Corrine Molz was like many idealistic teenagers who said they wanted to change the world, but never had a face for their noble mission.
Thanks to the Archdiocese of Baltimore-sponsored Justice Action Week, the 17-year-old Our Lady of the Fields, Millersville, parishioner now does.
She joined 31 teenagers from the Archdioceses of Baltimore and Washington in the annual city immersion project. Participants visited Baltimore City agencies and neighborhoods and worked with people dealing with hunger, immigration, drug addiction and poverty, among other issues.
Like the other 30 participants, Corrine found herself transformed by the experience that spanned July 12-17.
“Before, I was like, ‘I want to help people,’ ” Corrine said. “But, I never got the people part. It’s just getting to know who they are, what they’re going through.”
The teenagers worked in, among other things, soup kitchens and visited You Are Never Alone, a refuge for women and girls ensnared in human trafficking
Ted Miles, Justice Action Week’s program director, said teenagers took away a bead from each site they visited to remember people they encountered.
“We’re careful to select agencies that give insight into the vast array of issues that not only affect Baltimore, but all of humanity,” Miles said.
The teens slept at New All Saints, Liberty Heights, and participated in a simulation project in the parish hall. Given a series of roles that reflected the socio-economic hardships people face daily, the youths found themselves emotionally stirred.
Phil Liotta, 16, of St. Elizabeth Catholic Church in Rockville, played a Hispanic father illegally residing in the city forced to split up his family so they could stay in the United States.
“There were a couple of times where I really got angry,” Liotta said. “It definitely made me think about immigration more and how hard it is to become a citizen.”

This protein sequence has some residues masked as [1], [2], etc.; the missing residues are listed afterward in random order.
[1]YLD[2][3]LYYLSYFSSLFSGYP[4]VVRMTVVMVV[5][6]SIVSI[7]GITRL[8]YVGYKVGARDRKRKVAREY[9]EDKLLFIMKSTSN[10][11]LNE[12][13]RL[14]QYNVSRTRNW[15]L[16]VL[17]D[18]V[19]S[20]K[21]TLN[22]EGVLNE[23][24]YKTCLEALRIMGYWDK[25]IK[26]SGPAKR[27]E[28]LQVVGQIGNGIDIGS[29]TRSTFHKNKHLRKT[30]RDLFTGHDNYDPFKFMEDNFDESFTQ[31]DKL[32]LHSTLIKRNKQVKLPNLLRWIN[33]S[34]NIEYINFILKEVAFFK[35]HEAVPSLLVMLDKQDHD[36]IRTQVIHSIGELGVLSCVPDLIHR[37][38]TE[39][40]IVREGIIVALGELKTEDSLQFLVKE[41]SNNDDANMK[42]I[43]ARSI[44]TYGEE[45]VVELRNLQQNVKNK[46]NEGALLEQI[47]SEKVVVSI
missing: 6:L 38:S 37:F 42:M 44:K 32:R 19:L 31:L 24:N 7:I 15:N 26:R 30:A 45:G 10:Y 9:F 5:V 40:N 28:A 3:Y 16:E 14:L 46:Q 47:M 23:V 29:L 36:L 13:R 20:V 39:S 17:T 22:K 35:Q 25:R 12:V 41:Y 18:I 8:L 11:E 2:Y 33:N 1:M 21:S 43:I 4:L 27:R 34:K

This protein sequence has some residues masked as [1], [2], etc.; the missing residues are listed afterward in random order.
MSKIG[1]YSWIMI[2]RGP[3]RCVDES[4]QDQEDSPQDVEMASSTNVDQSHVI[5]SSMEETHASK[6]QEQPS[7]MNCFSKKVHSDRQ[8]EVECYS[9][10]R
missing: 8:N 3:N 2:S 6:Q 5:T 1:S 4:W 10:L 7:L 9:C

Kristin Witte, the director for pastoral care in the archdiocese’s division of youth and young adult ministry, said the teens realize they are stepping into a larger world.
“They’ve now been formed in a way that they’re going to see service as part of who they are, instead of seeing it as charity,” Witte said. “They now see themselves as part of a larger community, and they’re willing to work and fight for the dignity of other people.”
The week featured support from clergy during the week, including Auxiliary Bishop Denis J. Madden; Father Donald A. Sterling, pastor of New All Saints; Father Richard J. Bozzelli, pastor of Corpus Christi, Baltimore; Father Matthew T. Buening, pastor of St. Paul, Ellicott City; Father Michael Triplett, associate pastor of Church of the Resurrection, Ellicott City; Father Patrick E. Besel, the archdiocese’s associate director of vocations; Monsignor William F. Burke, pastor of St. Francis of Assisi, Baltimore; Capuchin Franciscan Father Roger White, pastor of Transfiguration Catholic Community, Baltimore; Father Richard T. Lawrence, pastor of St. Vincent de Paul, Baltimore; and Missionary of St. Paul of Nigeria Father Augustine Inwang, pastor of St. Veronica in Cherry Hill.
Witte said the week was the embodiment of Pope Benedict XVI’s new encyclical, Caritas in Veritate.
“Justice Action Week is an opportunity for the young people to see their place in the world and locally, and how that’ll affect discipleship,” Witte said.